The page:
When Up is Down and Rocks can Fly

The New York Times published an article today placing blame on the Bush Administration for the current (latest) global economic meltdown.  The staff piece recounts the actions of George Bush- in championing home ownership, in allowing banks, brokers, and finance companies to expand home lending, and in failing to reform Fannie Mae and Freddie Mac- and comes to the conclusion that this led to a housing bubble doomed to inevitable collapse and ensuing loss of wealth.  This not new thinking, just another biased account focusing on George Bush’s role in this latest mess.

What the authors fail to recognize, however, are three important facts.  The first fact is that home prices increased at historic rates after the double whammy of significant capital gains tax changes in the late 90s and historically low interest rates.  The second fact is that this led to major investment in housing, and a vast increase in housing in the US- actually a good thing.  And the third fact is that the economic tailspin was not created because too many people had houses with mortgages.  It was created because 18 Fed rate hikes created a tripple whammy- crushing debt service, reduced homeprices, and slowed business expansion- that turned into rolling financial crisis.

The result is that a normal citizen, the vast majority never having taken a single course in economics, is to believe that championing home ownership is wrong, is to believe that free markets are destructive, is to believe that asset bubble always produce financial crisis.  This is akin, however, to believing up is down, and that rocks can fly.  It is nearly the opposite of truth.

Home prices rose thanks to the 1997 tax reform bill.  Profits from selling a home could now free from taxation up to $500,000 a couple, and no longer limited to a single instance.  Coupled with historically low interest rates, the financial incentive for home ownership had never been higher- but this occurred before, and largely independent, or George Bush.  And, these incentives were, in fact, productive.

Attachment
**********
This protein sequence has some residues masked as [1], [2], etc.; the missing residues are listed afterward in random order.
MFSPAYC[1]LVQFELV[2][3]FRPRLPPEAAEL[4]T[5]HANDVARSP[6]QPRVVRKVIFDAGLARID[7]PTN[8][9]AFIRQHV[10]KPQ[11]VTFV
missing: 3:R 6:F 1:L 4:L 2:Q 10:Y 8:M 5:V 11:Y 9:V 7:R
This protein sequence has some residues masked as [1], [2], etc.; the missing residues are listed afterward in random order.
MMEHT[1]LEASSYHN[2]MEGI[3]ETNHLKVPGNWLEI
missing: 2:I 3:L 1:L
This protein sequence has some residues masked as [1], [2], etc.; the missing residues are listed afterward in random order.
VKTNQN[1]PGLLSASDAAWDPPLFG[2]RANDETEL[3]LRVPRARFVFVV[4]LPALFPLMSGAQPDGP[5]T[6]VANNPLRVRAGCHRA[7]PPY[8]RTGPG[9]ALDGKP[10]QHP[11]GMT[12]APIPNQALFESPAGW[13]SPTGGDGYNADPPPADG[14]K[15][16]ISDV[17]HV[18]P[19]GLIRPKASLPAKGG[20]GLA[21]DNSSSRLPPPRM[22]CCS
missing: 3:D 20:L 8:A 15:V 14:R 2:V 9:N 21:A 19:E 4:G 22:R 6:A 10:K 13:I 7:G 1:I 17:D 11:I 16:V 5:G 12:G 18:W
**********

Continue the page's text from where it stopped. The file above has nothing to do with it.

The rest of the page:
The goal of an economy is to create and distribute goods and services.  History has proven that economies are more effective at doing this when excess production can be invested to create additional supply capacity- capital.  So, creating more housing is good.  This increase in housing meant that there were larger, nicer, and usually more efficient, homes.  People had room to put in home offices, home gyms, home workshops, and larger kitchens with more ovens.  Meanwhile, houses were purchased by investors and put up for rent, keeping rents lower and more affordable.  The NY Times authors prefer to look at this glass as half-empty, citing a former Bush official who felt a housing bubble was evident because rents didn’t rise as fast as home prices.  But the effect was to more effectively distribute housing- a good thing.

All this progress did not have to lead to an economic collapse.  As of 2004, homebuilding costs were rising, and supply would have begun to catch up with demand, eventually slowing the market.  But, ever cognizant of the “Scarcity Paradigm” crowd that was in full voice about “suburban sprawl”, “unsustainable growth”, “global warming”, and an “overheated” economy, the Fed raised rates 18 times, to 6%, between 2004 and 2006.  The effects were chilling.  As ARM rates climbed, the most vulnerable homeowners were faced with increases in debt service of 50% or more.  This led not only to climbing default rates, but responsible homeowners putting their homes for sale- quickly creating excess supply and dropping prices.  We all know what happened thereafter- and it didn’t require Fannie and Freddie.

The Federal Reserve has reversed course in a big way, but is learning the lesson that destruction is much easier, and faster, than construction.  Monetary stimulus takes time, usually 6-9 months, and the (well-placed) crisis in confidence in our financial system will slow this recovery further.  Eventually, inflation will emerge, creating incentives for money to be spent and invested, and economic growth will resume in a world of 3 billion people living on less than $2.50 per day.

But the lesson of this downturn cannot be that production- even if it creates temporary imbalances- is bad.  It cannot be that wider distribution- even in the face of risk- is bad.  It must be that the Federal Reserve should never increase debt service requirements by a factor of 2-3X on households and companies in less than, say, 5-6 years.  Because our economy, like rocks, can fall very fast when they do.

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